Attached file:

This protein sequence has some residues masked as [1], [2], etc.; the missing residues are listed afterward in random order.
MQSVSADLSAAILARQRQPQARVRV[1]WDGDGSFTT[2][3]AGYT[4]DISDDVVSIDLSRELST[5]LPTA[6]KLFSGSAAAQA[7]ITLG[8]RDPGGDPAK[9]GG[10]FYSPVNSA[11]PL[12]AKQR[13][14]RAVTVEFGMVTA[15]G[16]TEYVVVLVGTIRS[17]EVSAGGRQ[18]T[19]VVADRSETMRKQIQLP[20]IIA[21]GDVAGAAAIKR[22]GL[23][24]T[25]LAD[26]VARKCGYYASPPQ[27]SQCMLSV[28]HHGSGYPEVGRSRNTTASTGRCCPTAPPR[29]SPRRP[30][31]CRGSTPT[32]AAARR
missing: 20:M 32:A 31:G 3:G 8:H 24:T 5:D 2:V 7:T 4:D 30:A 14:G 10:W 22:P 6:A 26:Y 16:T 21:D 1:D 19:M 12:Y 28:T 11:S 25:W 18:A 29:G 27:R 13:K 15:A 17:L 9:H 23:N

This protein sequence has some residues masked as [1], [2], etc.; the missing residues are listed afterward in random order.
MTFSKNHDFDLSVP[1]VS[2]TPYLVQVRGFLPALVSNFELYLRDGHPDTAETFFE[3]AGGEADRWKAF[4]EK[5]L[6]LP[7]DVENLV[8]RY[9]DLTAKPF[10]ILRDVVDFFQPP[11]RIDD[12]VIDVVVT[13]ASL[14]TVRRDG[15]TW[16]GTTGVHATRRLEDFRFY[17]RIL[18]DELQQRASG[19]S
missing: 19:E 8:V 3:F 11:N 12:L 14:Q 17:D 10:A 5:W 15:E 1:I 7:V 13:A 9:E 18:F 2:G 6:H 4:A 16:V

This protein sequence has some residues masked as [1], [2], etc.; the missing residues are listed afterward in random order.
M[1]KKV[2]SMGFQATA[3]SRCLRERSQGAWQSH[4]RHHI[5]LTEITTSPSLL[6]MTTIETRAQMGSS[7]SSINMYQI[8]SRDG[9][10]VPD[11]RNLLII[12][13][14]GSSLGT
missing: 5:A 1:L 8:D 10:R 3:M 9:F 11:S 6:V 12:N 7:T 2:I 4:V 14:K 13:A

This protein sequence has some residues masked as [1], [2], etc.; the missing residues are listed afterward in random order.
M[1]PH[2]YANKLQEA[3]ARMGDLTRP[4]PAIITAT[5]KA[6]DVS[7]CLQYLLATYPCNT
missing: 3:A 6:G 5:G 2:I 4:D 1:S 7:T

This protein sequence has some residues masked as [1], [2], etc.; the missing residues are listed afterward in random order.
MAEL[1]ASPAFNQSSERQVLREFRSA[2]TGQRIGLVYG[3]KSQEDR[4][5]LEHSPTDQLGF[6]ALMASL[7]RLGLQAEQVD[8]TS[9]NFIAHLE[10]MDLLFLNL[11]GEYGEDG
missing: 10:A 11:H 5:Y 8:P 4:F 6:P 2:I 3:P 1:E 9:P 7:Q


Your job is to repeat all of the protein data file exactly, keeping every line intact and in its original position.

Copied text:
This protein sequence has some residues masked as [1], [2], etc.; the missing residues are listed afterward in random order.
MQSVSADLSAAILARQRQPQARVRV[1]WDGDGSFTT[2][3]AGYT[4]DISDDVVSIDLSRELST[5]LPTA[6]KLFSGSAAAQA[7]ITLG[8]RDPGGDPAK[9]GG[10]FYSPVNSA[11]PL[12]AKQR[13][14]RAVTVEFGMVTA[15]G[16]TEYVVVLVGTIRS[17]EVSAGGRQ[18]T[19]VVADRSETMRKQIQLP[20]IIA[21]GDVAGAAAIKR[22]GL[23][24]T[25]LAD[26]VARKCGYYASPPQ[27]SQCMLSV[28]HHGSGYPEVGRSRNTTASTGRCCPTAPPR[29]SPRRP[30][31]CRGSTPT[32]AAARR
missing: 20:M 32:A 31:G 3:G 8:H 24:T 5:D 2:V 7:T 4:D 30:A 14:G 10:W 22:P 6:A 26:Y 16:T 21:D 1:D 19:M 12:Y 28:T 11:S 25:W 18:A 29:G 27:R 13:K 15:A 17:L 9:H 23:N

This protein sequence has some residues masked as [1], [2], etc.; the missing residues are listed afterward in random order.
MTFSKNHDFDLSVP[1]VS[2]TPYLVQVRGFLPALVSNFELYLRDGHPDTAETFFE[3]AGGEADRWKAF[4]EK[5]L[6]LP[7]DVENLV[8]RY[9]DLTAKPF[10]ILRDVVDFFQPP[11]RIDD[12]VIDVVVT[13]ASL[14]TVRRDG[15]TW[16]GTTGVHATRRLEDFRFY[17]RIL[18]DELQQRASG[19]S
missing: 19:E 8:V 3:F 11:N 12:L 14:Q 17:D 10:A 5:W 15:E 1:I 7:V 13:A 9:E 18:F 2:G 6:H 4:A 16:V

This protein sequence has some residues masked as [1], [2], etc.; the missing residues are listed afterward in random order.
M[1]KKV[2]SMGFQATA[3]SRCLRERSQGAWQSH[4]RHHI[5]LTEITTSPSLL[6]MTTIETRAQMGSS[7]SSINMYQI[8]SRDG[9][10]VPD[11]RNLLII[12][13][14]GSSLGT
missing: 5:A 1:L 8:D 10:R 3:M 9:F 11:S 6:V 12:N 7:T 2:I 4:V 14:K 13:A

This protein sequence has some residues masked as [1], [2], etc.; the missing residues are listed afterward in random order.
M[1]PH[2]YANKLQEA[3]ARMGDLTRP[4]PAIITAT[5]KA[6]DVS[7]CLQYLLATYPCNT
missing: 3:A 6:G 5:G 2:I 4:D 1:S 7:T

This protein sequence has some residues masked as [1], [2], etc.; the missing residues are listed afterward in random order.
MAEL[1]ASPAFNQSSERQVLREFRSA[2]TGQRIGLVYG[3]KSQEDR[4][5]LEHSPTDQLGF[6]ALMASL[7]RLGLQAEQVD[8]TS[9]NFIAHLE[10]MDLLFLNL[11]GEYGEDG
missing: 10:A 11:H 5:Y 8:P 4:F 6:P 2:I 3:P 1:E 9:P 7:Q